M. Drew's blog

Album Review: Whitechapel - "Our Endless War"

We've talked about this before, but watching a band evolve and grow is one of the preeminent perks of being a music fan. When an artist adds a few pieces to each successive effort, the feeling as a listener is one of encouragement - you inherently want to see that artist turn the corner from being a talented band that hasn't quite put it together to a unified force. Tennessee's Whitechapel has managed to improve on each album, and so fans and media alike were hopeful for this new record "Our Endless War".

Album Review: Emmure - "Eternal Enemies"

Emmure is one of those bands people love to hate. While a quick scouring of the internet seems to suggest that straight-up nobody likes this band, the pertinent truth is that somebody must, because Frankie Palmeri and company continue to release music. Somewhere out there, Emmure means something, and their persistence in the face of a continual stream of vitriol is worth investigating. So, with that in mind, we tackle the new album, “Eternal Enemies.”

Album Review: Anti-Mortem - "New Southern"

Every now and again, we need an album like this. A concise record that isn’t particularly concerned with technicality or image and instead seeks only to slake our thirst for the base impulses of metal as we know it. Anti-Mortem’s “New Southern,” the debut record from the band hailing from Oklahoma, hangs its hat on the idea that metal burns brightest in the furious furnace of the heart more than the unchained imagination of the mind.

Album Review: Triptykon - "Melana Chasmata"

Triptykon’s debut full-length record from 2010 “Eparistera Daimones,” was a confused affair, even though it was greeted with unqualified praise from the reviewing universe. It lacked direction, rambled on in random progressions, and never established a musical purpose beyond trying to cram as much force-fed anguish into the product as possible.

Tonight We Tribute Tonight - "This is Spinal Tap" Final

A tribute project of two people does not a true tribute make. Particularly as it relates to "This is Spinal Tap," the only true measure of the film's success is the critique of its peers. To that end, as with every tribute we do, Chris and I step aside to make room for the opinions of those who make the music we all love. Before we begin, allow me to take a moment to thank all the musicians listed below, and all the promotional and label reps who helped gather these anecdotes. As ever, our tribute project is only a success because of the legwork they do to make it come together.

Tonight We Tribute Tonight - "This is Spinal Tap" Part 2

M. DREW: Let's run with your posit for a moment that metal culture no longer exists in a cohesive sense (which I still dispute, but I can't debate without arguing in circles, which will get us nowhere.) We can at least agree that metal culture is fractured and in some state of disrepair. There's almost certainly a qualifier in front of the word 'disrepair,' but which one and how serious it is, is likely in the beholder's eye.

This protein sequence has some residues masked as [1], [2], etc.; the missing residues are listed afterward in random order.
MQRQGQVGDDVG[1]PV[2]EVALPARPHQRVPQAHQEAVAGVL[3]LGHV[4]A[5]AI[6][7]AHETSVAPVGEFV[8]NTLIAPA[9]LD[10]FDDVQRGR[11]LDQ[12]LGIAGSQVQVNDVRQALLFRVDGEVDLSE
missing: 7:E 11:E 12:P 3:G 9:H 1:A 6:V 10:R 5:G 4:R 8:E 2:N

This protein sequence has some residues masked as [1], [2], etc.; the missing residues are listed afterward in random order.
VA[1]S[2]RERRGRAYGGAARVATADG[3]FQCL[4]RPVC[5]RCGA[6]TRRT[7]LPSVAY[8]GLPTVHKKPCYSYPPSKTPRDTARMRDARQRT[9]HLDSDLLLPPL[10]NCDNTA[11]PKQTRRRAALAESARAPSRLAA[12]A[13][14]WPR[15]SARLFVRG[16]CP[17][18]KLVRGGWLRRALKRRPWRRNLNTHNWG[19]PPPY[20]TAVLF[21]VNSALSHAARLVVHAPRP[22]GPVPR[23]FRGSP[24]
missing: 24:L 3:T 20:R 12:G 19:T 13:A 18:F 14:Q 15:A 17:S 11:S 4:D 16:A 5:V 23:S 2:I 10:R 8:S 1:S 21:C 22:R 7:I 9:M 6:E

Tonight We Tribute Tonight - "This is Spinal Tap" Part 1

CHRIS: Metal's history in the movies is not particularly long or illustrious. All of the odd glances and snickering asides that metal gets from music fans of other stripes are magnified when the medium changes, as filmmakers seldom know what to do with a form of music that is the aural equivalent of a Michael Bay movie (take that for what you will). Most of the time, we end up with metal either being portrayed as music for idiots, or are subject to movies that try to deal with the subject matter with respect, but are terrible attempts at film. I'm looking at you, "Rock Of Ages".

Album Review: From Hell - "Ascent From Hell"

Paper is a deceptive medium. It always has been. Insidiously, paper sits idly by and lets people scrawl out visions that look like can’t miss propositions until they get into planning and ultimately, execution. Paper never voices an opinion or contrarian voice – it never gives any indication that the information encoded on it might be faulty or without merit. So when From Hell, a band composed of members of Nevermore, Slayer and Death Angel slides across the desk, promising a semi-concept album full of crafted horror stories, it seems like a great idea…on paper.

Concert Review - Texas Hippie Coalition, Anti-Mortem

There was a time when sludgy, fuzzy metal reigned supreme. It doesn’t seem possible, but it was almost fifteen years ago that we were satiated by the overdriven, detuned glory of pinnacle acts like White Zombie, Pantera and Powerman 5000. All of those acts did something a little different, to be certain, but they all subscribed to one basic core principle; that metal needed to be loud, rhythmic and easily accessible above all other qualities.

Album Review: Lacuna Coil - "Broken Crown Halo"

Lacuna Coil at one time seemed poised to absolutely dominate the metal universe and become the next great breakthrough artist in the genre. Unfortunately, they were stalled by an ill fate – a section of their fans backed away and resented the band’s natural evolution toward a more accessible sound, angry that the fury of Lacuna Coil’s early releases had become, in their eyes, too commercial.

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